A divided U.S. House committee approved a proposal Wednesday to decriminalize and tax marijuana at the federal level, a vote alternately described as a momentous turning point in national cannabis policy or a hollow political gesture.

The House Judiciary Committee approved the proposal 24-10 after more than two hours of debate.

It would reverse a longstanding federal prohibition by removing marijuana from the Controlled Substances Act and allow states to set their own rules on pot.

The vote “marks a turning point for federal cannabis policy and is truly a sign that prohibition’s days are numbered,” stated Aaron Smith, executive director of the National Cannabis Industry Association.

Cannabis Trade Federation CEO Neal Levine called the vote “a historic step forward for cannabis policy reform.”

The vote comes at a time when most Americans live in states where marijuana is legal in some form, and committee members from both parties agreed that national cannabis policy lagged woefully behind.

That divide has created a host of problems — loans and other banking services, for example, are hard to get for many marijuana companies because pot remains illegal at the federal level.

However, the bill’s future is uncertain.

It wasn’t immediately clear when, or if, a vote would take place in the full House.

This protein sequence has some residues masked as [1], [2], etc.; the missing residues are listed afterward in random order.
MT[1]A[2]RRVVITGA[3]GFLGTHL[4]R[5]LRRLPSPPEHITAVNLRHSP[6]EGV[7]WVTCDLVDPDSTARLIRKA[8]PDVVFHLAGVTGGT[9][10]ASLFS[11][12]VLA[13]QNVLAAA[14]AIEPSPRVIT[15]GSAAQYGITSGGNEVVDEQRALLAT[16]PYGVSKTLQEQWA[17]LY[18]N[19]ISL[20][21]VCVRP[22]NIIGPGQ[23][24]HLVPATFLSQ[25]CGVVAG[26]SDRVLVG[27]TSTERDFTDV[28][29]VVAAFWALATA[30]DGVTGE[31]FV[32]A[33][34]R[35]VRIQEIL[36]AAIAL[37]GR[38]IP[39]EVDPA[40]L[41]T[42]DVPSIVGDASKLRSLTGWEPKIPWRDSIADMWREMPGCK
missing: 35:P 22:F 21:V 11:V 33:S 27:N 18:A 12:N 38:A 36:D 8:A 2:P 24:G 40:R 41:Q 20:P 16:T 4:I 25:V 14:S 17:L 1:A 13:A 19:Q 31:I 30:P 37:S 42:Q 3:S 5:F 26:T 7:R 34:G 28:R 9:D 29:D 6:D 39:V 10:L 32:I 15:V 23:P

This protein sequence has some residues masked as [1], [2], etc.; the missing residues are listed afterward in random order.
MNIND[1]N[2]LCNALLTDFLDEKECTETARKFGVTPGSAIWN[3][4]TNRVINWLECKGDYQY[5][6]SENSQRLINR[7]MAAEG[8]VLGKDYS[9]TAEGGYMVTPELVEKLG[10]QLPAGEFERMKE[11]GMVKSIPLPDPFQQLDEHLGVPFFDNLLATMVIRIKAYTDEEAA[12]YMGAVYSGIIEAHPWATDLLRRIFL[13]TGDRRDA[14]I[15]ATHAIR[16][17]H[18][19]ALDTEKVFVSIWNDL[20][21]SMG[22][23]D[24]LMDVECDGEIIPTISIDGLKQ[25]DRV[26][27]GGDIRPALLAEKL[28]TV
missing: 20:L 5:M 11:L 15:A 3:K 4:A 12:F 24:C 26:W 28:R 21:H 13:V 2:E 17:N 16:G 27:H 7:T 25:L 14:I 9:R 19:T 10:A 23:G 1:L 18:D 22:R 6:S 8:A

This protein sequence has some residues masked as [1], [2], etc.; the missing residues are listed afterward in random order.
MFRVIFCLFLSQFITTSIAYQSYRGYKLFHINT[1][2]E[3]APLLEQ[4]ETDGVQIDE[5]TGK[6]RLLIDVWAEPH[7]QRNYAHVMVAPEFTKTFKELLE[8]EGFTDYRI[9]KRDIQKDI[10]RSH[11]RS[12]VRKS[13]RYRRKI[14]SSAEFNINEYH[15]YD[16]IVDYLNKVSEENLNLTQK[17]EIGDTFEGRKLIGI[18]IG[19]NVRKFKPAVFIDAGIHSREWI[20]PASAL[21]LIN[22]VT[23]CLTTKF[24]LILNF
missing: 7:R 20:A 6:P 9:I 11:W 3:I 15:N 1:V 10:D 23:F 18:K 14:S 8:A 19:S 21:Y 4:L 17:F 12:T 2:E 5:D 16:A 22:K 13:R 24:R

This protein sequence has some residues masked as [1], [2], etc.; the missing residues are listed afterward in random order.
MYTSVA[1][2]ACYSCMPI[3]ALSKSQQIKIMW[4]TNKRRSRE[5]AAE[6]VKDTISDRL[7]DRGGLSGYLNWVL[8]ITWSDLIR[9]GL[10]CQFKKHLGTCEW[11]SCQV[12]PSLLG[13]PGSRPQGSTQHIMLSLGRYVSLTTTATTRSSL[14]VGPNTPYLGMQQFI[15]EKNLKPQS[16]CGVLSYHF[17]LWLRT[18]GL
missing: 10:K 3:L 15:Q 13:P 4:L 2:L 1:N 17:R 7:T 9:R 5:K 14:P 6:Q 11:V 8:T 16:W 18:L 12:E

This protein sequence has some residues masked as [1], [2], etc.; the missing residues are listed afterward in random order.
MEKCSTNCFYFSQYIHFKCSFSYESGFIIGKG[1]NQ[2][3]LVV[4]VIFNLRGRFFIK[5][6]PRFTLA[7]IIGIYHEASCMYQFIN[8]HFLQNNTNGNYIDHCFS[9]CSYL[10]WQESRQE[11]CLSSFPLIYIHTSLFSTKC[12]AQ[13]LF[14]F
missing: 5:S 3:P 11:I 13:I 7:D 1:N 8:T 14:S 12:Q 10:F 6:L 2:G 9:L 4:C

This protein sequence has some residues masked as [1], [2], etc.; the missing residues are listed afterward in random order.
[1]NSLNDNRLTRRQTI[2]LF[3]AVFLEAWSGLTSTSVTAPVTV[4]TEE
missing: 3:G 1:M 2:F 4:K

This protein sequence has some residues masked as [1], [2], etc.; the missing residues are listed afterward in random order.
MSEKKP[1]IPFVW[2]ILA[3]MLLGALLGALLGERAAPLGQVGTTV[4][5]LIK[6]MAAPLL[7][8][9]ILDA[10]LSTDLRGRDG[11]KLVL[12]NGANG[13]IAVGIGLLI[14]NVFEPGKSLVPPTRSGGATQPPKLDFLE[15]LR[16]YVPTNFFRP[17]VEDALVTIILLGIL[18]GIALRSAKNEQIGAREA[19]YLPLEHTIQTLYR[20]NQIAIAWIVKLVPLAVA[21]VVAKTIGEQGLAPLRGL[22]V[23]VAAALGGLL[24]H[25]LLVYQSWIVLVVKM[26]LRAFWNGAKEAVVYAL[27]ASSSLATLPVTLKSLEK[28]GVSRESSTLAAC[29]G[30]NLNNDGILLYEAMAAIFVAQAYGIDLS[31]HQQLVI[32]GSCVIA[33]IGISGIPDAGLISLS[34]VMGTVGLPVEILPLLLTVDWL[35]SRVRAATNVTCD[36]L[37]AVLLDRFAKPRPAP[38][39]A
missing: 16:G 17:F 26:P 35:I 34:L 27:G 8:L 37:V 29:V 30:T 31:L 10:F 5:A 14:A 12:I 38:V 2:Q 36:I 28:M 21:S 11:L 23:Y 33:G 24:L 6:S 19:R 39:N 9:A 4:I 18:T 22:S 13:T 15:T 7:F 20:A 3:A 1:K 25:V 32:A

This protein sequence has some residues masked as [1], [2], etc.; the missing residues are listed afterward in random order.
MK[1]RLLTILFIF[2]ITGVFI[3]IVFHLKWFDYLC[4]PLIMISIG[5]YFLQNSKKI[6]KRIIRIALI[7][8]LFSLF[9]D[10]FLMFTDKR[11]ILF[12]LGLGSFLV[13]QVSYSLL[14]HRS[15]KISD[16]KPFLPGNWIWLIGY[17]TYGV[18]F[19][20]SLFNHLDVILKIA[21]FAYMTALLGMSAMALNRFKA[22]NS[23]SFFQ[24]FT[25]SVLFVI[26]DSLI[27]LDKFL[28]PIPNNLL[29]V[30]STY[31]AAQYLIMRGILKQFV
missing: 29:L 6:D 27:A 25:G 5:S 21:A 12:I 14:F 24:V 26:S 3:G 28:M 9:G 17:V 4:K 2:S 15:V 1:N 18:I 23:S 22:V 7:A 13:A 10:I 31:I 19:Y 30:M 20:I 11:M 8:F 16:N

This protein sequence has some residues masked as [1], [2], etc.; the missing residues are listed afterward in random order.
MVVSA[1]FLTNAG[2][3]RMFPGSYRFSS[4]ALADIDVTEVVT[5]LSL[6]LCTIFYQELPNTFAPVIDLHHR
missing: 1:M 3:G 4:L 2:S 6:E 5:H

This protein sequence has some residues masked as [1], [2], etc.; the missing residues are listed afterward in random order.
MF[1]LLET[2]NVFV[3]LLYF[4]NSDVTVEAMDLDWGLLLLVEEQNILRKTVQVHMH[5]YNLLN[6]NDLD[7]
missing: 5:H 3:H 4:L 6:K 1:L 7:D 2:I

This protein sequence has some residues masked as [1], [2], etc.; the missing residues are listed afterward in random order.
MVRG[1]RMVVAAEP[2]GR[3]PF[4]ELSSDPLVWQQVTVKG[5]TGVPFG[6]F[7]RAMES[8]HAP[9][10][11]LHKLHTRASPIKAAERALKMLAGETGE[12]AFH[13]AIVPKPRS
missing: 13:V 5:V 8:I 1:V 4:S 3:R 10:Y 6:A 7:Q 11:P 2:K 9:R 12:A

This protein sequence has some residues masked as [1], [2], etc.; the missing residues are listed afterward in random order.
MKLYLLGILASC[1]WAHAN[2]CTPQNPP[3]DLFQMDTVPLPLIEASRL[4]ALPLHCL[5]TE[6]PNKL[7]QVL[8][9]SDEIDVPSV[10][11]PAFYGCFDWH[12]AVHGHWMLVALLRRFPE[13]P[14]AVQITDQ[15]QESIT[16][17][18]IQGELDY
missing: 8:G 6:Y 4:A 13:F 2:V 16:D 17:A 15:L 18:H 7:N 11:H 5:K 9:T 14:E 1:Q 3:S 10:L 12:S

The proposal has better chances of passing in the Democratic-controlled chamber than in the Republican-held Senate.

Republicans on the House Judiciary Committee complained that the proposal to decriminalize cannabis had never had a hearing and lacked the bipartisan support needed to become law.

Among its provisions, the legislation would authorize a 5% sales tax on marijuana products to fund programs aimed at assisting people and communities harmed in the so-called war on drugs, such as job training and legal aid.

Committee Chairman Jerrold Nadler , D-N.Y., said the nation has for too long “treated marijuana as a criminal justice problem, instead of a matter of personal choice and public health.”

“Arresting, prosecuting and incarcerating users at the federal level is unwise and unjust,” he said.

“The racial disparity in enforcement of marijuana laws has only compounded this mistake with serious consequences, particularly for minority communities.”

Copyright 2019 The Associated Press. All rights reserved. This material may not be published, broadcast, rewritten or redistributed.

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